[ExI] Is unemployment the future?

BillK pharos at gmail.com
Fri Nov 6 11:07:55 UTC 2009

On 11/5/09, Damien Sullivan wrote:
> That's a big difference though.  "Can't get paid" may simply mean that
>  the people with money aren't willing to pay for it.  Looking around, I
>  see shortages of teachers, nurses, doctors, environmental cleanup crews,
>  public transit bus drivers, people building non-fossil fuel power
>  plants, road and sidewalk maintenance or upgrades (they get patched,
>  not sent to mint condition), good science journalists and cross-field
>  integrators, people working on anti-aging an other research, port
>  inspectors if we're seriously worried about container nukes...
>  Lots and lots and lots of jobs that need doing and that AI is nowhere
>  close to handling.  Of course, a lot of them involve
>  <whisper>government</whisper>.

'Looking around' eh?   I don't know where you're looking but it
obviously isn't where the 1 in 5 desperate for work are looking. As
you say, the few jobs that are increasing are government-funded jobs.
What does that tell you about the economy?

And the lost jobs aren't coming back. That's the point of this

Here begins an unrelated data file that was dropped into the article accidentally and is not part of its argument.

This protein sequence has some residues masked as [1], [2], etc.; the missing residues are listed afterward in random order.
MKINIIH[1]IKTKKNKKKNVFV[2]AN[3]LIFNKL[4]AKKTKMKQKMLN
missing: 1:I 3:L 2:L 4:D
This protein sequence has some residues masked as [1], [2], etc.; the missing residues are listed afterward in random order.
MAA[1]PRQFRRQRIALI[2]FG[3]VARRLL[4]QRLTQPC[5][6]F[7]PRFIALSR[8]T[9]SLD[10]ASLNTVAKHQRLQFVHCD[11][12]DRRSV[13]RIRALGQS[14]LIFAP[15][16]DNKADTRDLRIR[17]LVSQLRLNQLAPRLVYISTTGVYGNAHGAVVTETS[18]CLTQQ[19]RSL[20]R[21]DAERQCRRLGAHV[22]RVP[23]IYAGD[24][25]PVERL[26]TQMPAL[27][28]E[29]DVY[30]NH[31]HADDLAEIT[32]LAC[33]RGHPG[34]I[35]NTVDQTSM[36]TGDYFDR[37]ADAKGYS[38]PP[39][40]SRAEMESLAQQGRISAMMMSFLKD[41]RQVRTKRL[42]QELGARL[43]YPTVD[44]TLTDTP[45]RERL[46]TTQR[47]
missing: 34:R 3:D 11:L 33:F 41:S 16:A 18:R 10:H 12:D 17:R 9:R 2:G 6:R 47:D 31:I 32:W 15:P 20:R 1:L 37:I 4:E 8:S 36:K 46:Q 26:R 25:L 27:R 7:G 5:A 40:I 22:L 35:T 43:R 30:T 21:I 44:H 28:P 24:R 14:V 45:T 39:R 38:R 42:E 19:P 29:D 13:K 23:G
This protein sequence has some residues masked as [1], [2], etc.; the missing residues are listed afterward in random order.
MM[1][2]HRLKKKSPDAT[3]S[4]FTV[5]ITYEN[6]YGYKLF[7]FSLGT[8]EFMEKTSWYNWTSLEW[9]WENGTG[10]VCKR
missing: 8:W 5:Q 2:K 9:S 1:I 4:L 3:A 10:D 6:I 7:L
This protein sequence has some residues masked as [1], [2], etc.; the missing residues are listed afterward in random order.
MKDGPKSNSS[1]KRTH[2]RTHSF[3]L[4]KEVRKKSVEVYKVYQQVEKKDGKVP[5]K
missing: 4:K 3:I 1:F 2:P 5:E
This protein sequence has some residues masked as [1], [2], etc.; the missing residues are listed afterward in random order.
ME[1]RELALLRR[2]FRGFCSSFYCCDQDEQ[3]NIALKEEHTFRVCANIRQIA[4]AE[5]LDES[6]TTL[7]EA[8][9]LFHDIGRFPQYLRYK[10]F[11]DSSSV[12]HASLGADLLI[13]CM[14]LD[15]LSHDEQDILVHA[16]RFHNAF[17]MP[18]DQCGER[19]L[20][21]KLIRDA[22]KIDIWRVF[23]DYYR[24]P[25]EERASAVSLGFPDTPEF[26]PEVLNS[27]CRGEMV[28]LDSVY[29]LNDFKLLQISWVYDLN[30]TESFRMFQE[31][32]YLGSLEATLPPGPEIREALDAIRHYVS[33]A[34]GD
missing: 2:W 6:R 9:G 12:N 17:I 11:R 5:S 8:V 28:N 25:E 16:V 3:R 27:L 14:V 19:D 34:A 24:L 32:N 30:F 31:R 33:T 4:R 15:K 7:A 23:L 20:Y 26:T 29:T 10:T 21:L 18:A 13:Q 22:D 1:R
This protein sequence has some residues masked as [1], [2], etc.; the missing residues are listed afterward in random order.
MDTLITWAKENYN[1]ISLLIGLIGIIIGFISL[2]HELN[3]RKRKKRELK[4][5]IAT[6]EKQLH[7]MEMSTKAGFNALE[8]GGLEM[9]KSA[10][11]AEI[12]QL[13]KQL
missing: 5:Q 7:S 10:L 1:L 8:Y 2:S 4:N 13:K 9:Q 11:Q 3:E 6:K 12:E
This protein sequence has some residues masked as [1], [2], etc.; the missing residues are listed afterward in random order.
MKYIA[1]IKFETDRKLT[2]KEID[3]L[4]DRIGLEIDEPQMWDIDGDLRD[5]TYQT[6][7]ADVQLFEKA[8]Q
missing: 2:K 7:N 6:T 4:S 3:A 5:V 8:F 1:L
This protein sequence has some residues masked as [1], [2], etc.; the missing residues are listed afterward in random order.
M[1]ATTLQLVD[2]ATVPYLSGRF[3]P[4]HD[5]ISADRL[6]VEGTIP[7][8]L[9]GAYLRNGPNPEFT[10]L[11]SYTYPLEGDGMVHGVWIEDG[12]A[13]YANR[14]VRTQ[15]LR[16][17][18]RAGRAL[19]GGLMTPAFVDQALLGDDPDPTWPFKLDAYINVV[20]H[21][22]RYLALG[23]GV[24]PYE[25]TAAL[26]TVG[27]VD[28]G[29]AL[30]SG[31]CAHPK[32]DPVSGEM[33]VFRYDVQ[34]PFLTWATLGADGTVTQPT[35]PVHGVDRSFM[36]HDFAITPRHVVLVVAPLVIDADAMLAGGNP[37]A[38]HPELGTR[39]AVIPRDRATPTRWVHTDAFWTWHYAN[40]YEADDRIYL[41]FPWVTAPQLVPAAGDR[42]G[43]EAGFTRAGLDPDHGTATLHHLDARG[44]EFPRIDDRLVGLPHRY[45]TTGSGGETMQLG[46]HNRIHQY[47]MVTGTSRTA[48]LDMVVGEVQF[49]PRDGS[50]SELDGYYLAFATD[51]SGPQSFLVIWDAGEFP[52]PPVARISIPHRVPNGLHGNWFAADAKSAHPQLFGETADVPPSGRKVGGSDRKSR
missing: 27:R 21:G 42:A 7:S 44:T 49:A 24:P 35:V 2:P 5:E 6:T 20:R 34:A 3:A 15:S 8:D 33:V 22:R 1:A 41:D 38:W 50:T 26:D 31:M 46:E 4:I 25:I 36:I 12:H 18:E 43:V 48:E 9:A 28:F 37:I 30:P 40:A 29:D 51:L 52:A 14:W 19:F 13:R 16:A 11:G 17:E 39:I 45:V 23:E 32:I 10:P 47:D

discussion. That's why some people talk about a 'jobless recovery' for
the economy. i.e the bankers and the stock market recover, but that's

For another example see:

Monday, Nov 2, 2009 17:30 PST
Why Dilbert is doomed
The jobs of tomorrow are not what you'd expect

Where are tomorrow's jobs going to come from? The question is more
urgent than ever, with official unemployment hovering around 10
percent and with nearly one in five Americans unemployed, if you count
part-time workers who want full-time jobs and people so desperate that
they have given up looking for work entirely.

Most job growth in the last decade has been concentrated in three
sectors: healthcare, education and government, mostly state and local
government. Since the recession began, healthcare has added 559,000
jobs. Even more remarkable, the average monthly gain of 22,000 jobs
during 2009 has been only slightly lower than the average increase of
30,000 jobs a month in 2008.

That sums up the future.  People will work in personal services, for
each other. you cut my hair and I'll do your tax reclaim letter.

What the effects of this change will be is unpredictable.
Will GDP mean anything at all in this future world?


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